They are not traveling away from, disgruntled and searching for the ever-elusive greener grass of the other side. They are traveling to
Dear “Anonymous Rabbi,”
would like to begin by commending you on the honesty, courage, and capacity for painful self-reflection embodied in your message. Candid assessment of our communal realities and the willingness to improve is the first step toward fostering a Yiddishkeit that is meaningful, engaging, and eminently relevant to the Jews of our generation.
I read your letter with mixed emotions.
On the one hand, I was excited that a “rabbi of a fairly large, fairly relevant congregation” would privately recognize and take to Mishpacha magazine to publicly declare that while his congregation “wanted connection and chizuk,” they received only “sound bites about politics and lectures,” and while they wanted to be “talked up to,” they were only “talked down.”
On the other hand, I feel that your evaluation of the “Uman-goers” may have missed the mark. Were Uman to simply represent the universal alternative to stultified davening experiences, where Jews fed up with the politicized derashos and monotonous tefillos of their respective shuls flocked to join forces and pray with great inspiration and connection, your words would ring true. (It is worth noting that this image does indeed find microcosmic expression in the many break-off shuls, “shtiblach,” and Carlebach minyanim that abound in every major Jewish community worldwide — perhaps the starkest expression of your sentiment noted and applauded above.) But when it comes to Uman Rosh Hashanah, there is another angle that, while certainly including it, far transcends the desire for inspiration and connection. That angle is the mysterious and powerful draw of Rebbe Nachman of Breslov zy”a.
A registered “Uman-goer” myself, I can attest to the fact that the overwhelming majority of even those who, in your words, are “Breslov only in regard to the Uman experience,” are caught in the magnetic field of this tzaddik. (see Likutei Moharan 70). They may have only heard one lesson — perhaps the almost universally known lesson of Azamra (“finding the nekudah tovah”) — or a single story. Perhaps all they ever heard in the name of this spiritual giant were the words, “There is no despair in the world at all!” or, “The whole world is a very, very narrow bridge and the main thing is not to fear at all!” Simple sentiments, droplets of chizuk. But for some reason, these iconic teachings from the tzaddik penetrate the heart with unparalleled impact, fostering a personal connection to the one who spoke them, a connection that — even in its rawest form, and certainly when developed through further study — soon creates an enormous debt of gratitude and appreciation. We shouldn’t underestimate the “Breslov-ness” of those who sacrifice spending Yom Tov with their families (yes, it is difficult for the men as well!) and spend money they don’t have to experience an often-uncomfortable Yom Tov with Rebbe Nachman. Because that’s the important part— they are not traveling away from, disgruntled and searching for the ever-elusive greener grass of the other side. They are traveling to. To fulfill the will of the tzaddik. To express their gratitude for the way he has changed their lives, directly or indirectly. To celebrate the messages the living persona of Rebbe Nachman exudes. And to storm the gates of Heaven together with 50,000 Jews who feel the same way on behalf of all the Jews back home who do not.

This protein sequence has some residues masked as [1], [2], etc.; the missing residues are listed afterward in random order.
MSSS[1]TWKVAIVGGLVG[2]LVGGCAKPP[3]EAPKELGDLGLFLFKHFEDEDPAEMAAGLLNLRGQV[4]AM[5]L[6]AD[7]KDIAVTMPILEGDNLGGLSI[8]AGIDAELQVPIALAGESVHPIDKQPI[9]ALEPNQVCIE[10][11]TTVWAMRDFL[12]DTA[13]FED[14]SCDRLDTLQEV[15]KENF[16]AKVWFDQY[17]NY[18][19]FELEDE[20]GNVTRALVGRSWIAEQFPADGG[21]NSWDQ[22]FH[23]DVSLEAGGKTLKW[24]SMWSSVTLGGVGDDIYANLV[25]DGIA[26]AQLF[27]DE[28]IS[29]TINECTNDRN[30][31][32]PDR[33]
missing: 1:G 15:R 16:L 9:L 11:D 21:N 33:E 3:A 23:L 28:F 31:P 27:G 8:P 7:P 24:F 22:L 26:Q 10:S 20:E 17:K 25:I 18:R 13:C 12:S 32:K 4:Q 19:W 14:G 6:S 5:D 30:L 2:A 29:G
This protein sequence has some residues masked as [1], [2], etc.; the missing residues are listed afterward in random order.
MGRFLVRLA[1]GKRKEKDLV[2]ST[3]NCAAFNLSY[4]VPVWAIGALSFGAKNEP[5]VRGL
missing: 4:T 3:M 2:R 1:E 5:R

In sum, your assessment of our generation’s longing for an elevated, passionate, and connected Yiddishkeit could not be more spot-on. But I feel that using the fact of congregational dissatisfaction to explain the Uman phenomenon is a gross misevaluation of what the Uman kibbutz represents to the Breslover chassidim and those who, for reasons they can explain as well as deeper reasons they perhaps cannot, feel drawn to attend. Instead of attempting to make our shuls’ Rosh Hashanah experience more Uman-like, perhaps we should focus on using the teachings of Rebbe Nachman and other such tzaddikim — which can be credited with making Uman the intensely inspirational experience it certainly is — to transform our experience of a regular Shabbos, the tone of our shiurim, the tenor of our overall messaging to a generation yearning for a personal and loving relationship with the Master of the World. Then, far more than simply warding off the possibility of Rosh Hashanah “defectors,” we will be able to fan the embers of this national movement toward depth and connection until a great flame of joy and expansivity arises to prepare our nation for the coming of Mashiach, b’meheirah b’yameinu Amen!
Yaakov Klein is the author of Sparks from Berditchov and the founder and director of the Lost Princess Initiative, an organization devoted to rediscovering the soul of Yiddishkeit.
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